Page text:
Research firm A.M. Best’s monthly magazine uses GWGH’s YouSurance brand as an example of how genomics is rapidly approaching acceptance by life insurers as a way to determine health, wellness and lifespan.
“The life industry finds itself at an inflection point as insurers come under growing pressure to position themselves to embrace genomics and genetic testing as advances come rapidly,” reporter Jeff Roberts writes.
Roberts interviewed GWGH CEO Jon Sabes about his experience in licensing epigenetic technology and building the YouSurance brand to sell life insurance to consumers. Sabes told his personal story about a colon scare that could have been predicted by epigenetic testing.
“If I’m a life insurer, I would want my client to know, and I would encourage them to have regular colonoscopies,” said Sabes, 52, whose digital MGA uses saliva-based epigenetic exams to assess applicants’ health and life expectancies. “When caught early, it’s the most treatable cancer out there. But if you don’t, it will kill you.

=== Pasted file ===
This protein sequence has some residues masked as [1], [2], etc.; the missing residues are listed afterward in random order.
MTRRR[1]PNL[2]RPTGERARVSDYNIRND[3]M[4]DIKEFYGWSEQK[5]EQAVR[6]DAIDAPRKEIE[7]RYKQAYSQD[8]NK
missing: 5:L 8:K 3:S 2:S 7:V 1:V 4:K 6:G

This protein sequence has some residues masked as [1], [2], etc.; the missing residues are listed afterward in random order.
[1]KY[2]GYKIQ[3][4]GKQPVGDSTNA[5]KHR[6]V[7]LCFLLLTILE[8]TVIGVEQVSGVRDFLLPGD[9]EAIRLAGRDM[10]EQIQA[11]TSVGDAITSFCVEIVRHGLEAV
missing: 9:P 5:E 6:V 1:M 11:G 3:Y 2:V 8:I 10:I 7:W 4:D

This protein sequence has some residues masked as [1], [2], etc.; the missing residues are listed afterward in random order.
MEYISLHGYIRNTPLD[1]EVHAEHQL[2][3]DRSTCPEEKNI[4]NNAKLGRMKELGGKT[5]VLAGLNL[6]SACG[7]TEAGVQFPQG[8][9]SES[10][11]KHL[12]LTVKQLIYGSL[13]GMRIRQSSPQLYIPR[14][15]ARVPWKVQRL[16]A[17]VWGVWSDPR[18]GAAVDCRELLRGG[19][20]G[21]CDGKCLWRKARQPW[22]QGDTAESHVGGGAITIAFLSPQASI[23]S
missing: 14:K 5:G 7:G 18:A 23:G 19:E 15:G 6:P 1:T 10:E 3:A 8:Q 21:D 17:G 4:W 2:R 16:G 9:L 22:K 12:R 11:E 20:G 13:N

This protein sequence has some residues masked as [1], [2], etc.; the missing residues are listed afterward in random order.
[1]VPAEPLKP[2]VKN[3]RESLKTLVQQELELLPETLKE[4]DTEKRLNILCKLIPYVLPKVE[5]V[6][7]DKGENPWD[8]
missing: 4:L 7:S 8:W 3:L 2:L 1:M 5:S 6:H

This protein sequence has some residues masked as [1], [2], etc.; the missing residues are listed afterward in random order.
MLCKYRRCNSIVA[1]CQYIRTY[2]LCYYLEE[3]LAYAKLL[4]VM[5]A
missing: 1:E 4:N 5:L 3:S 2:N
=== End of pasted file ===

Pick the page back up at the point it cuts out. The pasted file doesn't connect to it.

“It’s an example where if carriers were open-minded enough to embrace this type of testing, there’s a lot to be gained. When that will happen? I don’t know. And what it will take? I don’t know.”
Roberts wrote about companies who are looking into this technology including the Reinsurance Group of America (RGA) that produced a video last year about applying the technology to underwriting life insurance. Sabes told him that epigenetic testing eventually will be more precise than traditional underwriting tools and far less invasive than paramedical exams that often discourage first-time insurance buyers.
Other companies, such as Helix and Sequencing.com, help consumers obtain DNA testing to predict health outcomes, analyze the results and store their genomic data. And dozens of smartphone apps generate disease predictions from direct-to-consumer test data.
“Frankly the time came and went,” for insurers to embrace genomics, said Sabes, who is also CEO of YouSurance’s sister company, Life Epigenetics, a science and testing firm. “The question becomes: When—and if—does that happen? If incumbents don’t do it, then we shall do it.”